RIDGELAND — Aldermen voted Tuesday to table a vote until April on approving a contract to pay the manager of the city’s new farmer’s market following a lengthy executive session. 

Two weeks ago, a motion to pay Gabe Porter $800 per week to run the True Local Market died for lack of a second. This week, Porter returned to aldermen with a more comprehensive plan, including how some of the money would be used to market the farmer’s market. 

Nonetheless, aldermen voted 5-2 to table the item until April after a committee made up of members of the chamber of commerce, the tourism board, Jackson Street business owners and other members of the community has been formed and consulted on the subject of the market as a whole.

After an executive session, Mayor Gene McGee said that he recommended they vote to approve the contract.

Ward  2 Alderman Chuck Gautier said that there were some changes discussed in executive session that he would like to see put into place, but he was ready to approve the contract if those changes were made.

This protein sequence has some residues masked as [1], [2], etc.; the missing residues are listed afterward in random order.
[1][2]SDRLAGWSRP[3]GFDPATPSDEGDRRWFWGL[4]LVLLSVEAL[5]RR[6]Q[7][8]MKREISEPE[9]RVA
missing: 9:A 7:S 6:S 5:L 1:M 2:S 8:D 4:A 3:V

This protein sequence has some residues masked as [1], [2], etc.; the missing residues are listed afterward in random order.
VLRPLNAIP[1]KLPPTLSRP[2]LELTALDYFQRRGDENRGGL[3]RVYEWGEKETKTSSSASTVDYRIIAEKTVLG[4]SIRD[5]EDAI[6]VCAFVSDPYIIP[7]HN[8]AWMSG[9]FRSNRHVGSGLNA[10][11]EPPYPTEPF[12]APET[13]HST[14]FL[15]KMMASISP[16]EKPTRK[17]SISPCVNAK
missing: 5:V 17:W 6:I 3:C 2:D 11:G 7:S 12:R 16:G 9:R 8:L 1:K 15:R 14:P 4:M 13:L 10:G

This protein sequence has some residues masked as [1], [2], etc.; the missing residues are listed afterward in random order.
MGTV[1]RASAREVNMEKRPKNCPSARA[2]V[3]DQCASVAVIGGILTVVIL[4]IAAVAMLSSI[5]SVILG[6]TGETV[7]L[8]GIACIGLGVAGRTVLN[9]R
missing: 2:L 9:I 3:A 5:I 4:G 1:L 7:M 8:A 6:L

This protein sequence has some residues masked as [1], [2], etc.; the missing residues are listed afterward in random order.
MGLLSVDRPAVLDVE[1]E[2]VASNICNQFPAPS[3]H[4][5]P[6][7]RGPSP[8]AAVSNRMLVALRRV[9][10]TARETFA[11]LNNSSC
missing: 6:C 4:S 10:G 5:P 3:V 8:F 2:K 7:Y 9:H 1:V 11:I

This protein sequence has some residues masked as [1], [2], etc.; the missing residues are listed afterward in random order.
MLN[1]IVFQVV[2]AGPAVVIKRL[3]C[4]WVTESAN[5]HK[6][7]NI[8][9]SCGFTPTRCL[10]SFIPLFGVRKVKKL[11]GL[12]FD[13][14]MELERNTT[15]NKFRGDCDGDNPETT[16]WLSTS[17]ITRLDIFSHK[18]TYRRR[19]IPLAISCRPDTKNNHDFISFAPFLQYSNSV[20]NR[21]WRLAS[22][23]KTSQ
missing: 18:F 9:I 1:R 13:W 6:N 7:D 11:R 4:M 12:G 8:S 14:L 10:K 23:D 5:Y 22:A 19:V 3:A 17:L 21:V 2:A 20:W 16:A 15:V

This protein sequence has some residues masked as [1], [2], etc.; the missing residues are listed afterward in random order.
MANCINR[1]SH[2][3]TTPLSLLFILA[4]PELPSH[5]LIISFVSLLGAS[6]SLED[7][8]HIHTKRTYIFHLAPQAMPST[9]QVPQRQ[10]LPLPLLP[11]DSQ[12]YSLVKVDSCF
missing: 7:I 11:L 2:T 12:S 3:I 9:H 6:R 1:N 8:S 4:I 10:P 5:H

Ward 6 Alderman Wesley Hamlin seconded the motion saying he was “willing to give it a shot” contingent on Porter agreeing to give monthly updates and progress reports from the market.

Gautier’s motion died after Ward 1 Alderman Ken Heard offered a substitute motion, the approved motion to table the item until April. Alderman Bill Lee and D.I. Smith seconded that motion almost simultaneously.

“In the interim, I would like to form an ad hoc committee made up of members of tourism, the chamber and Jackson Street merchants to get some input on how we should plan and promote this event moving forward,” Heard said.

McGee replied, “We can get that together. I can get you some input real quickly.”

McGee added that he thought it was “a shame” that the process had been dragged out and reminded aldermen that they spent money on legal fees to rewrite a contract that did not receive a vote from lack of a second. The failed item was also presented by Alderman Gautier.

“This is a good bit of money and we have a fiduciary responsibility to the city to make sure it is spent in a way that benefits the city and its citizens,” Ward 4 Alderman Brian Ramsey said.

After the meeting, McGee added, “A lot of people are very interested in this working out. It is something the city has been looking at for years and the reality is you just can’t do it right without some type of investment.”